11. The past tense form of the modal auxiliaries can, may, shall, will, must are could, might, should, would, ought. “Must” and “ought” do not have parallel forms, like the others. To express the past tense of must, in the sense of necessity, one says had to. The past tense form of the quasi auxiliaries be, do and have are: was, were; did; had. These past forms may precede the verb stem, the present participle, and the past participle. The quasi auxiliary do is used in questions, negative sentences, and emphatic affirmations. These past tense forms are not marked in accordance with the subject.

  12. English Aspect

  13. Verbs fall into two categories in terms of lexical aspect – stative verbs and dynamic verbs. Stative verbs: describe states or situations rather than action. These describe a state and are normally used ONLY in the Simple Stative verbs occur either not at all in the Progressive or only occasionally. Form: I believe in life on Mars. (not I am believing) States are continuous and unchanging and can be emotional, physical, or cognitive. e.g. she hates her boss.

  14. Stative Verbs States of being and having: be, apply, belong, have concern, cost, depend, resemble, contain, lack, own, possess, weigh Intellectual states: assume, believe, doubt, expect, forget, hope, imagine, know, notice, realize, remember, suppose, think (be of the opinion), understand, wonder Emotional states: agree, consider, hate, intend, like, love, need, pity, prefer, regard, trust, want, wish States of physical sensation: ache, hurt, itch, tickle States of perception: feel, hear, see, smell taste, appear, seem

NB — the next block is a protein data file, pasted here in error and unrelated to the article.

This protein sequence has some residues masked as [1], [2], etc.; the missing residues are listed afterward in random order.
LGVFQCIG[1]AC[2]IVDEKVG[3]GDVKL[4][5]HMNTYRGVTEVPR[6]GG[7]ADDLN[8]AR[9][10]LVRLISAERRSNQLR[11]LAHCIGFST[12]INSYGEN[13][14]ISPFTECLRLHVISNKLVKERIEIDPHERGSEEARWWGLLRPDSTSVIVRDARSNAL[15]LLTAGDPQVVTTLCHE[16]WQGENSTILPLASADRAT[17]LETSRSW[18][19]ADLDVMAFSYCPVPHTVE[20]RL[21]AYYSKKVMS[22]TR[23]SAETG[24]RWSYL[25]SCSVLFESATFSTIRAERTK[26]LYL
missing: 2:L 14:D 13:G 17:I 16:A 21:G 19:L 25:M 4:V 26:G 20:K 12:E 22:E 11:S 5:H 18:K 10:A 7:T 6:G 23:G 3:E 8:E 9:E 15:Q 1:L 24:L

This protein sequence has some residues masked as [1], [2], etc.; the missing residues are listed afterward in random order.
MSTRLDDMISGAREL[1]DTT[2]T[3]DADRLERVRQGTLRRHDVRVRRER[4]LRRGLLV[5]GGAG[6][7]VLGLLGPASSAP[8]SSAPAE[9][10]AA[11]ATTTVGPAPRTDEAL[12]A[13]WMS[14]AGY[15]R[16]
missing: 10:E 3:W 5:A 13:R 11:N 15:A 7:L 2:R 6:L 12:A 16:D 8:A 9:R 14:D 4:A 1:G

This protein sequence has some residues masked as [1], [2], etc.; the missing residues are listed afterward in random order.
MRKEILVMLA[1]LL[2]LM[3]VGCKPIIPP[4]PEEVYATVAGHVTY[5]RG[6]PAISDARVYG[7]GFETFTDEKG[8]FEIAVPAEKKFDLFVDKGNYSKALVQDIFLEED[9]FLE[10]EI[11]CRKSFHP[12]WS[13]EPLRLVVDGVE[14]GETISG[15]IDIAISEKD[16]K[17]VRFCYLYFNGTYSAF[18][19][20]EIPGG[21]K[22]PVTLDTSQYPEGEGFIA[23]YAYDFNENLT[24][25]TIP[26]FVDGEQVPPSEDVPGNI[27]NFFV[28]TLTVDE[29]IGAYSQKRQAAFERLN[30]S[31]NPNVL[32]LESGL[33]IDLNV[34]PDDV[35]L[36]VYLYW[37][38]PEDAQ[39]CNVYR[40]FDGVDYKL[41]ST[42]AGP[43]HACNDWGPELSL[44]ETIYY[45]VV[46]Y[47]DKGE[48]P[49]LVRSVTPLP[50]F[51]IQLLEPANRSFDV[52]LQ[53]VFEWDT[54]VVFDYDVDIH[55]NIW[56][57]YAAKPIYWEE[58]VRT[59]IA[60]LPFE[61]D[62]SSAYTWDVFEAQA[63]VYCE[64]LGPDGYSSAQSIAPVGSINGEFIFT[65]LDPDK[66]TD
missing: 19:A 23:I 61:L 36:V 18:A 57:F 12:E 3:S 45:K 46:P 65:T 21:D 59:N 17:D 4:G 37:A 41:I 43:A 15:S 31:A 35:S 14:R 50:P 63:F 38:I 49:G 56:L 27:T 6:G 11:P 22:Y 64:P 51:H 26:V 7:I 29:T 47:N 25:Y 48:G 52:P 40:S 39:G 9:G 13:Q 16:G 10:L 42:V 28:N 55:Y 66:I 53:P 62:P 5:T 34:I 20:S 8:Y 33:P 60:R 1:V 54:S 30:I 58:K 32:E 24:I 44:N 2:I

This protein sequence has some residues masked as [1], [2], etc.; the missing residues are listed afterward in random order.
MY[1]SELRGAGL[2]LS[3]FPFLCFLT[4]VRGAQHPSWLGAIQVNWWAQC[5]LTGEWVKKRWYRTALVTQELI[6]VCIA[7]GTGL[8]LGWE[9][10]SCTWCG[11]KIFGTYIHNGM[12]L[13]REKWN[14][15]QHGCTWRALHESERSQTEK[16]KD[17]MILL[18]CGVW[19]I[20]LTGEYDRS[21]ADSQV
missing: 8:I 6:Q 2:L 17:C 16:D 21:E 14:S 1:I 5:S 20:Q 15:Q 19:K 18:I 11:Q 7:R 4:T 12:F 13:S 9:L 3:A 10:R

15. “This class has 17 students” “My dog is having a senior moment” “Stop being such an idiot!” “You’re being stubborn” “My little brother has been smelling funny lately” “My little brother smells funny”

  16. Dynamic Verbs Activity verbs express actions that go on for a potentially indefinite period of time. The actions are constant (e.g. run, swim, walk) or involve an inherent change (e.g., decline, develop, grow) Activities denote situations that are seen as going on in the same kind of way over a period of time and as having no built-in boundary. e.g. The dog chased the cat for days. Harriet talked to Emma for hours.

  17. Achievement verbs have to do with the beginning or end of an event and are conceived of as having no duration. They might be described as being all boundary. Other achievement verbs are wink, knock, stab Example: The dog caught the cat. Harriet told Emma the whole story.

  18. Accomplishment verbs are verbs that have a built-in boundary. They are related to situations with two components, an activity phase and then a closing phase. Examples: a. The beaver built a dam. b. Anne played the tune on the piano. The beaver was building the dam. Mrs Foster was winking at John.

  19. English Aspect English has the following aspects: simple, progressive, and perfective.

  20. The Progressive The present and past progressive consist of be + present participle, the {-ing} form. Seven suppletive forms of be are used as the first member of the verb phrases. Only the first member of the verbal phrase is inflected in accordance with the subject. The second member does not change.